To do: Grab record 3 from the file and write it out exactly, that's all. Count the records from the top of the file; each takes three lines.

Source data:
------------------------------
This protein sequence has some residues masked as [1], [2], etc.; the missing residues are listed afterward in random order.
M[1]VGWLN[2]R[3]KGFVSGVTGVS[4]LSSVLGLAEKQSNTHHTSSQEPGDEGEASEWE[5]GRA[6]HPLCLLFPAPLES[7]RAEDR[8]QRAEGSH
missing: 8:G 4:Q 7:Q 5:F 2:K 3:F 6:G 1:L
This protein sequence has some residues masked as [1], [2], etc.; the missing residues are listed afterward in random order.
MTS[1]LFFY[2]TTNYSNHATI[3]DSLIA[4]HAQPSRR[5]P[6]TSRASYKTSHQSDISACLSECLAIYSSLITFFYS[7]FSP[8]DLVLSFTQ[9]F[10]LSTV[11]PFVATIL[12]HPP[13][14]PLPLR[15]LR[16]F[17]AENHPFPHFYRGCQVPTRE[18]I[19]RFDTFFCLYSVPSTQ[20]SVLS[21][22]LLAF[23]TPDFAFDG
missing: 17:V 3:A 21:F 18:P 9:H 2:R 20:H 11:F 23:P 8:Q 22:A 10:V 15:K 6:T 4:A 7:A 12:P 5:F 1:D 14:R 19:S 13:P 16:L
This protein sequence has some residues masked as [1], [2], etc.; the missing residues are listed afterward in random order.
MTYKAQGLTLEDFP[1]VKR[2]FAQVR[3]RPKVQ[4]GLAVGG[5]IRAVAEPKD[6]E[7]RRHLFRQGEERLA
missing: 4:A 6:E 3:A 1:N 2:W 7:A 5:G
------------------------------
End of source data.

This protein sequence has some residues masked as [1], [2], etc.; the missing residues are listed afterward in random order.
MTYKAQGLTLEDFP[1]VKR[2]FAQVR[3]RPKVQ[4]GLAVGG[5]IRAVAEPKD[6]E[7]RRHLFRQGEERLA
missing: 4:A 6:E 3:A 1:N 2:W 7:A 5:G